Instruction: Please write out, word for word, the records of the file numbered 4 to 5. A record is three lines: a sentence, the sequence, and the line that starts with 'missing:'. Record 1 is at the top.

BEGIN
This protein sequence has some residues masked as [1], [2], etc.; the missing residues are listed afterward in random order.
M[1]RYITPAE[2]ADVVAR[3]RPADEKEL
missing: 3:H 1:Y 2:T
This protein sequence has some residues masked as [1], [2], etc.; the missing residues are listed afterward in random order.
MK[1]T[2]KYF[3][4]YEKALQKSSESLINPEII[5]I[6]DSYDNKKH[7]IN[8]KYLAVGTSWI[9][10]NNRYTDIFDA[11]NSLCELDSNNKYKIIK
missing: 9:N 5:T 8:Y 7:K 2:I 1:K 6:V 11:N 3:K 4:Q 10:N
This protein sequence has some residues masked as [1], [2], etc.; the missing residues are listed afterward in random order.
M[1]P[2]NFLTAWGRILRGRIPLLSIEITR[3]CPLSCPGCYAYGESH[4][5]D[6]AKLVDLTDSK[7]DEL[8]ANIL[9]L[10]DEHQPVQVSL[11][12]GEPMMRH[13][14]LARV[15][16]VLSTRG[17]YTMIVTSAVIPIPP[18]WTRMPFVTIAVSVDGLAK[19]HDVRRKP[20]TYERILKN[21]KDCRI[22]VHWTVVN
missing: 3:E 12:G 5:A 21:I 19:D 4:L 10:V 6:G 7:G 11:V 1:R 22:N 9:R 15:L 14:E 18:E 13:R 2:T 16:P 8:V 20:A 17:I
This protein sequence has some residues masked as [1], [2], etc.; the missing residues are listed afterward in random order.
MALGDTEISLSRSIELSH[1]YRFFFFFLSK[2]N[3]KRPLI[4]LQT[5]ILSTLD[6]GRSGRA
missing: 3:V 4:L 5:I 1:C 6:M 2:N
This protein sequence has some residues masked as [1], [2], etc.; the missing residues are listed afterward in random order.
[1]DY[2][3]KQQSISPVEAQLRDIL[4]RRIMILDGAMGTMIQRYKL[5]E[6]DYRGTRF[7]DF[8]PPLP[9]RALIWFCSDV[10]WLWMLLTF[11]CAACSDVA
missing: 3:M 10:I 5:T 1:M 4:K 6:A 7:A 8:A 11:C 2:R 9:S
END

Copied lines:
This protein sequence has some residues masked as [1], [2], etc.; the missing residues are listed afterward in random order.
MALGDTEISLSRSIELSH[1]YRFFFFFLSK[2]N[3]KRPLI[4]LQT[5]ILSTLD[6]GRSGRA
missing: 3:V 4:L 5:I 1:C 6:M 2:N
This protein sequence has some residues masked as [1], [2], etc.; the missing residues are listed afterward in random order.
[1]DY[2][3]KQQSISPVEAQLRDIL[4]RRIMILDGAMGTMIQRYKL[5]E[6]DYRGTRF[7]DF[8]PPLP[9]RALIWFCSDV[10]WLWMLLTF[11]CAACSDVA
missing: 3:M 10:I 5:T 1:M 4:K 6:A 7:A 8:A 11:C 2:R 9:S